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Sprinting to Improve Speed For Hockey Players

Can sprinting make you faster on the ice? 

Yes, if done correctly!

Sprinting can definitely help improve on-ice speed for hockey players. However, it is important to understand the similarities and differences between the two movements.  

Sprinting shares many similarities to skating especially during the acceleration phase. The mechanics of the hip, knee, and ankle closely resemble each other during this phase. What makes the hockey stride unique from sprinting is the frictionless environment of the sport.

The hockey stride has two distinct phases the glide phase and the propulsion phase. The glide phase consists of unilateral support (single leg) and the propulsion phase consists of bilateral support (double leg). Due to low friction created by the ice and the hockey skate, hockey players have longer ground contact times when compared to sprinting. 

In sprinting ground contact time (GCT) during the initial acceleration phase is .185 (off the stating block) to .13sec (at the end of the acceleration phase).  In hockey, the GCT during the same initial phase is .28 – 0.5sec (Behm, 2005; Mann, 2015). 

Despite the differences in GCT sprinting can be an excellent way to build linear speed in hockey players. Hockey players benefit the most from short distance sprints ranging from 10-20m (30-50 feet). This distance mimics the GCT seen on the ice and decreases the risk of injury.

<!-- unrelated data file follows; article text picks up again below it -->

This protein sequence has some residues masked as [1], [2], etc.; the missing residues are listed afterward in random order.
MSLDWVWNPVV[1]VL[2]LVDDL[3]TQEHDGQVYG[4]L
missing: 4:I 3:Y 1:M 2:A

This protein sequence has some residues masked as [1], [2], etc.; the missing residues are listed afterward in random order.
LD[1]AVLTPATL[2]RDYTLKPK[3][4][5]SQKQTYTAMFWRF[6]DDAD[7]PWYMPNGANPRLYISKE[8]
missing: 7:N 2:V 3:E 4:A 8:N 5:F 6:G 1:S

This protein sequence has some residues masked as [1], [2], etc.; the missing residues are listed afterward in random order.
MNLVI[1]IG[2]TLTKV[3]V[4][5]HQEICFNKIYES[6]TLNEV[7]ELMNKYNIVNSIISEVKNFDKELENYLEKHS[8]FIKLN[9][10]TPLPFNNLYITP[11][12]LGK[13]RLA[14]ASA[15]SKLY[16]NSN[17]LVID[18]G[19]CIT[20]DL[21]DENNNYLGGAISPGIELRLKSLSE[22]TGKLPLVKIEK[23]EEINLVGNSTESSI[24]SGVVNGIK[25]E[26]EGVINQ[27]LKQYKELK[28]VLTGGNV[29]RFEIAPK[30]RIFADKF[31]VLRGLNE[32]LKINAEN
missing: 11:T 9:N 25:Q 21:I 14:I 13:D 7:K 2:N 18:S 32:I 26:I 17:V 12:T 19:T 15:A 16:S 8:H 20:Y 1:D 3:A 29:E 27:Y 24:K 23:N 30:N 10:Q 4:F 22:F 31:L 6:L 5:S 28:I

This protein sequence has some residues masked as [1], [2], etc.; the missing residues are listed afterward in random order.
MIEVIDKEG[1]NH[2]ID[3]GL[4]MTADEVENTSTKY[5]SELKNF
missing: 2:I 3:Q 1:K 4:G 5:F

Here is a simple linear sprint progression we bring hockey players through:

All sprints are performed at 10m (30 feet) with 2-3 minutes rest between sets. (well get videos of these exercises up on a future post)

Phase 1: Static Starts: All sprints in the phase are done form a stationary start. The goal is to get the athlete into the correct acceleration position. 

Exercises: Fall Over Sprint, Staggered Feet Sprint, Lunge Start Sprint, and Push Up Sprint

Phase 2: Partner Static Starts: In this phase, competition is introduced. We perform the same exercises as above and play tag. We have Athlete 1 starts on the line and Athlete 2 starts about 5 feet in front of Athlete 1. On “GO” Athlete 1 tries to catch Athlete 2 while Athlete 2 tries to avoid being caught.

Phase 3: DynamicStarts: In phase three we introduce dynamic starts. Exersice includes; Backpedal to Sprint, Jog to Sprint, and Lateral Bound to Sprint. We will perform all of these exercises with a partner to create competition and increase top speed.

Phase 4: At this point, we have developed a strong foundation. During this phase, we will include some change of direction to our linear sprint drills. 

The goal of sprint training in hockey is to help hockey players get faster on the ice, not to make world-class sprinters. When performed correctly short distance sprints can help hockey players increase their speed on the ice!


Behm, D. W. (2005). Relationship Between Hockey Skating Speed And Selected Performance Measures. Journal of Strength and Conditioning Research, 19 (2), 326-331. 

Mann, R. (2015). The Mechanics of Sprinting and Hurdling. CreateSpace Independent Publishing Platform.


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